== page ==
FPS game Counter-Strike: Global Offensive
4) Real-Time Strategy (RTS). In RTS games, you maneuver units under your control to defeat your opponents’ assets and secure key areas on a map. Building up your inventory of items, armies, etc is key to achieving these goals. For example, controlling a gold mine within a game allows a player to fund the construction of buildings and the creation (or training) of new population units, which are in turn helpful in future missions. The tasks a player must perform to succeed in an RTS game usually grow in complexity as the levels progress.
RTS game StarCraft II: Wings of Liberty

5) Sports games. This genre emerged early in the history of gaming and today it remains as one of the most popular game genres in the world. Just like real-world sports, sports games simulate the traditional physical sports wherein the opposing team is controlled by artificial intelligence (AI) or other real-life people

Sports game UFC 3
6) Simulation. These games simulate real-world activities — from driving vehicles to living a life and managing cities as in SimCity. The economic simulators that give players an option to manage an economic system are also one of the well-known sub-categories of this genre.
Simulation game SimCity

7) Fighting. In this genre, you battle against another character controlled by another gamer or the game’s artificial intelligence (AI). Such games have been a bastion in the gaming industry for several decades and spawned eternal franchises including Tekken, Street Fighter, and Mortal Kombat that are recognized around the world.

Fighting game Tekken 7

While the majority of games which attract the biggest number of users and reap the highest profits for their developers fall within the MMO sub-genres, these are not the genres that account for the biggest chunks of the whole industry’s profits. The trick here is that while particular MMOs get crazy successful, they are mostly played on powerful PCs and consoles, which impedes the participation of the majority of gamers who don’t possess of such. So if we want to define that what propels the whole field’s growth, we need to switch our perspective to how we interact with the games rather than what these games contain.

Gaming platforms as a medium for interaction with diverse ingame realities: Mobile as the new king

20 years ago you could only play games on your desktop computer or console, no matter the genre. Now you have other great options — mobile games for tablets and smartphones, browser games, and games playable on the emerging VR platforms. While these can add a special twist to our gaming experience, what’s crucial about their advent is that they have changed the way we “consume” games.

In this regard, mobile games have become the true game-changer enabling you to play while on a running track, in the subway or at a boring meeting. Whether you’re young or old, rich or poor, busy working or enjoying a school vacation. Moreover, in Asia — home to more than 50% of the worlds’ gamers — PC & console penetration is relatively low, while a simple smartphone can be found even in the tiniest villages. These smartphones serve all peoples’ needs including the need for entertainment, and that’s where mobile gaming outperforms all other options including cinema with its low price and higher engagement.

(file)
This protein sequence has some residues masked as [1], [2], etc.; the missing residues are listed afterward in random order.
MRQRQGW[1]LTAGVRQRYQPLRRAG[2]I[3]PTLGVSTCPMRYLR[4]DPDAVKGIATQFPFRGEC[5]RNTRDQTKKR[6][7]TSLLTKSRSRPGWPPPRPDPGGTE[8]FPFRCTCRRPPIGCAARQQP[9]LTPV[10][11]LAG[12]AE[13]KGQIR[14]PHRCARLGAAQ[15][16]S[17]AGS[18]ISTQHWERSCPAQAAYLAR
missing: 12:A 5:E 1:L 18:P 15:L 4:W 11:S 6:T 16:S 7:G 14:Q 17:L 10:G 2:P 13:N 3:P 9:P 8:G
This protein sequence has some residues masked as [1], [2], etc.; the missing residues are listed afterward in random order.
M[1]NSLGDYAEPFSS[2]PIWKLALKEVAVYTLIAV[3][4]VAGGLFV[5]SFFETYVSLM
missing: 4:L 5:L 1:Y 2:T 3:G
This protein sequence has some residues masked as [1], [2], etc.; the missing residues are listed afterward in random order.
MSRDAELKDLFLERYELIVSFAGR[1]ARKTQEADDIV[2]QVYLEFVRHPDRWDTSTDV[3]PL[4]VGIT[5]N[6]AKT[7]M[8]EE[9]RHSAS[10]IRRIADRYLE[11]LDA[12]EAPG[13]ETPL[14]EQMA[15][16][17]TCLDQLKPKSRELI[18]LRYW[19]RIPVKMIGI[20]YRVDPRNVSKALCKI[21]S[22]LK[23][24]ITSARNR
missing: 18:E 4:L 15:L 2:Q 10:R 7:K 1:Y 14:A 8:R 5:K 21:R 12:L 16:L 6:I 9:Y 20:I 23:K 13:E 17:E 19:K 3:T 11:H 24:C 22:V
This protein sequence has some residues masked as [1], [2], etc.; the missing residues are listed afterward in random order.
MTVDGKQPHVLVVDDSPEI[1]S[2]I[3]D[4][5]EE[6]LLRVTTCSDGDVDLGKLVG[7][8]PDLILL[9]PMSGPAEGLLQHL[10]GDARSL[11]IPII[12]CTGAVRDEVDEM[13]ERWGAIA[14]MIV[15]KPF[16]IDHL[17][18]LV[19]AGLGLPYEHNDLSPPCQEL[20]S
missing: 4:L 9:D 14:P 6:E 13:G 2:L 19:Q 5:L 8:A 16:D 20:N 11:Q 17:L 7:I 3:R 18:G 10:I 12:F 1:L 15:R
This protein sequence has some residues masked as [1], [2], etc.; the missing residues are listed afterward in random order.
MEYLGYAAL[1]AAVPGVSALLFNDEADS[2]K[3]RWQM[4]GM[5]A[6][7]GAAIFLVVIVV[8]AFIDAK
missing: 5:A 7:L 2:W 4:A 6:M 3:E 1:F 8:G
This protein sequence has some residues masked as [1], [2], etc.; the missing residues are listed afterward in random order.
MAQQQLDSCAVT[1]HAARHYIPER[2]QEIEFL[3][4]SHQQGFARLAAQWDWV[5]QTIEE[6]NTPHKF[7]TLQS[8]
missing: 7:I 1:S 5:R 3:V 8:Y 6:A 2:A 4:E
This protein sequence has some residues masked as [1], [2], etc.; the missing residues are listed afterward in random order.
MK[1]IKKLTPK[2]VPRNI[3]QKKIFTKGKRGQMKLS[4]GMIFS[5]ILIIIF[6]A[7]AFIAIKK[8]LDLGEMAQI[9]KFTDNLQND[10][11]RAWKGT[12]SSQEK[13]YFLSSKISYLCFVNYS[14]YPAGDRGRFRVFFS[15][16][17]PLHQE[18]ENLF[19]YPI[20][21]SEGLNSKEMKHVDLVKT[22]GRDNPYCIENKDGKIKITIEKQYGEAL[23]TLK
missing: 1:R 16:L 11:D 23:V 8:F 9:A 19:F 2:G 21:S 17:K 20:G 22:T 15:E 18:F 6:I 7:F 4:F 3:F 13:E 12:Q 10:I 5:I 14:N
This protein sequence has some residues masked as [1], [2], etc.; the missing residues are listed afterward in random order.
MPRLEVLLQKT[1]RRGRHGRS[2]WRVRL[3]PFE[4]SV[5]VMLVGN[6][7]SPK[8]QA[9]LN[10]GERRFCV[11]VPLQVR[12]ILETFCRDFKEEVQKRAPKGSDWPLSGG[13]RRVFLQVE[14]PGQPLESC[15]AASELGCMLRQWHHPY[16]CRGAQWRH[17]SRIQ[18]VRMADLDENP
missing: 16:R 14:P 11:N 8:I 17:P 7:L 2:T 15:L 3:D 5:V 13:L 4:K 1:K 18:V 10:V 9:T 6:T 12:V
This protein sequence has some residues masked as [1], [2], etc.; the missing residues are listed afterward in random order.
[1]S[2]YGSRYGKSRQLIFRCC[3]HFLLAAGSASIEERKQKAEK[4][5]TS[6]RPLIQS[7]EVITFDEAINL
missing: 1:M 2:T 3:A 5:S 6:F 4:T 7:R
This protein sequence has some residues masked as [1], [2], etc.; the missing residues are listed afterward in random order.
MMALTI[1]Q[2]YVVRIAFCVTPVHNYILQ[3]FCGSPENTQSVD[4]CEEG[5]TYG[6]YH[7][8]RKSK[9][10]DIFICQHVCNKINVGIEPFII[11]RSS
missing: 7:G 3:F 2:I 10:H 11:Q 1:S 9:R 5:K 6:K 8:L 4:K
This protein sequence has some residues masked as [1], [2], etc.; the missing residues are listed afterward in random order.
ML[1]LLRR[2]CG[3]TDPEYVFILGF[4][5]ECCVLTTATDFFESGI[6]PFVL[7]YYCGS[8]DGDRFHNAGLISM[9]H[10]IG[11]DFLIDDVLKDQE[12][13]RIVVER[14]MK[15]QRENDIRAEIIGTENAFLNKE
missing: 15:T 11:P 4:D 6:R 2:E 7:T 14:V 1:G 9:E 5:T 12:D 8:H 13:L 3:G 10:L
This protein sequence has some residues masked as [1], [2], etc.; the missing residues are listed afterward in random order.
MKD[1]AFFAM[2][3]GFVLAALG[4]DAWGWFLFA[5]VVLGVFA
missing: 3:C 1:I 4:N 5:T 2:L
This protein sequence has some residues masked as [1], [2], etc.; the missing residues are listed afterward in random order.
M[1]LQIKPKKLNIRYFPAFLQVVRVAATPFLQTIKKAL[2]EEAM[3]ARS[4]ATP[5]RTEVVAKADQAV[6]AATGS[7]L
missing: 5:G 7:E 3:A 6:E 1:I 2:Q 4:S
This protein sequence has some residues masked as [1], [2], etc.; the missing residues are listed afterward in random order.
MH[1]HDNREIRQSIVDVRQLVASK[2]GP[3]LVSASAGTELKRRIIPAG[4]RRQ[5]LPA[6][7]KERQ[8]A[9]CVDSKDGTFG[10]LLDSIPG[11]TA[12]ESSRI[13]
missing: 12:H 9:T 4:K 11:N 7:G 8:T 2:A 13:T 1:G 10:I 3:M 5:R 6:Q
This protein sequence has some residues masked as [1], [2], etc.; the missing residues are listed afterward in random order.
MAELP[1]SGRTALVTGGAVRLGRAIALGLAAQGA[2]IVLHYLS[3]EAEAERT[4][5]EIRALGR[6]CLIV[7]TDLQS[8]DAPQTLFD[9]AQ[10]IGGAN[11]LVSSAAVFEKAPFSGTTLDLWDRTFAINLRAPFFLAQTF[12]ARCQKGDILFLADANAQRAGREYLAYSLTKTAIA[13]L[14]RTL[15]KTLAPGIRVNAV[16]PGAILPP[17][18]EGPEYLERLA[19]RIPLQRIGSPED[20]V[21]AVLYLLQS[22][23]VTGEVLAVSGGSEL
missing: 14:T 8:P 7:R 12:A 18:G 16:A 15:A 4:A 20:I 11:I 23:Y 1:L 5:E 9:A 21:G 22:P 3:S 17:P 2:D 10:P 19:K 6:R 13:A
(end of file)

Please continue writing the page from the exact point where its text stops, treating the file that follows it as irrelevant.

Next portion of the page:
This gave a push to mobile game developers’ ingenuity in an attempt to create quality mobile games of different genres — including the notorious MMOs or Battle Royale — and use the new tech such as augmented reality, which exploded Pokemon Go, to not only open new users but also lure away those playing boxed and browser games on PC and console.

“In 2018, the mobile sector grew at the fastest rate compared to all other gaming platforms — +25% to the previous year —and generated half of the whole industry’s revenues, $70.3 bln”

The coolest thing about it is that they actually succeed: in 2018, the mobile sector has been growing at the fastest rate compared to all other gaming platforms. It has accreted +25% to the previous year and generated half of the whole industry’s revenues — $70.3 bln. Meanwhile, the PC segment, whipped up by the trending esports market, grew at only 3.2%, and the console did at 15.2%. According to NewZoo estimates, in the span of a decade, mobile gaming will have grown from the smallest segment in 2012 to a 100-billion-dollar industry in 2021 recasting the divisions of power between the segments and contributing to an already booming growth of the whole industry, together with other tech as VR.


The complexity of gaming experiences available across genres like MMORPG brings certain game producers whole “countries” of users and billions of dollars in profits while spurring tons of debates on the web. Yet, what drives the industry forward is not so much about the new gaming genres but about how user interact with a game — e.g. via mobile gaming or emerging technologies like VR, and these are already exploding the industry.